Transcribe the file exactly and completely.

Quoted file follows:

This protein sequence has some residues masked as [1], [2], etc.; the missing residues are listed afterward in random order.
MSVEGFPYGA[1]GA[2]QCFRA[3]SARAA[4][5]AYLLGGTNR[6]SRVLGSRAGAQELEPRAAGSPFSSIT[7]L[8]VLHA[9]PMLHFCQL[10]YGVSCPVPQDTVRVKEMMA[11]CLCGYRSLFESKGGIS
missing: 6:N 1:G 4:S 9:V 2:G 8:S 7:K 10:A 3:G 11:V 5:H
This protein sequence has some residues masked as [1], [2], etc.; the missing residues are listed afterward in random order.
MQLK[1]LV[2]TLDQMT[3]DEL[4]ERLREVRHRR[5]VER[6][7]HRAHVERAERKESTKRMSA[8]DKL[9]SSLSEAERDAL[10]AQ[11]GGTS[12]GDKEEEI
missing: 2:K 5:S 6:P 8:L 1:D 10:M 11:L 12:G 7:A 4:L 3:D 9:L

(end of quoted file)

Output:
This protein sequence has some residues masked as [1], [2], etc.; the missing residues are listed afterward in random order.
MSVEGFPYGA[1]GA[2]QCFRA[3]SARAA[4][5]AYLLGGTNR[6]SRVLGSRAGAQELEPRAAGSPFSSIT[7]L[8]VLHA[9]PMLHFCQL[10]YGVSCPVPQDTVRVKEMMA[11]CLCGYRSLFESKGGIS
missing: 6:N 1:G 4:S 9:V 2:G 8:S 7:K 10:A 3:G 11:V 5:H
This protein sequence has some residues masked as [1], [2], etc.; the missing residues are listed afterward in random order.
MQLK[1]LV[2]TLDQMT[3]DEL[4]ERLREVRHRR[5]VER[6][7]HRAHVERAERKESTKRMSA[8]DKL[9]SSLSEAERDAL[10]AQ[11]GGTS[12]GDKEEEI
missing: 2:K 5:S 6:P 8:L 1:D 10:M 11:L 12:G 7:A 4:L 3:D 9:L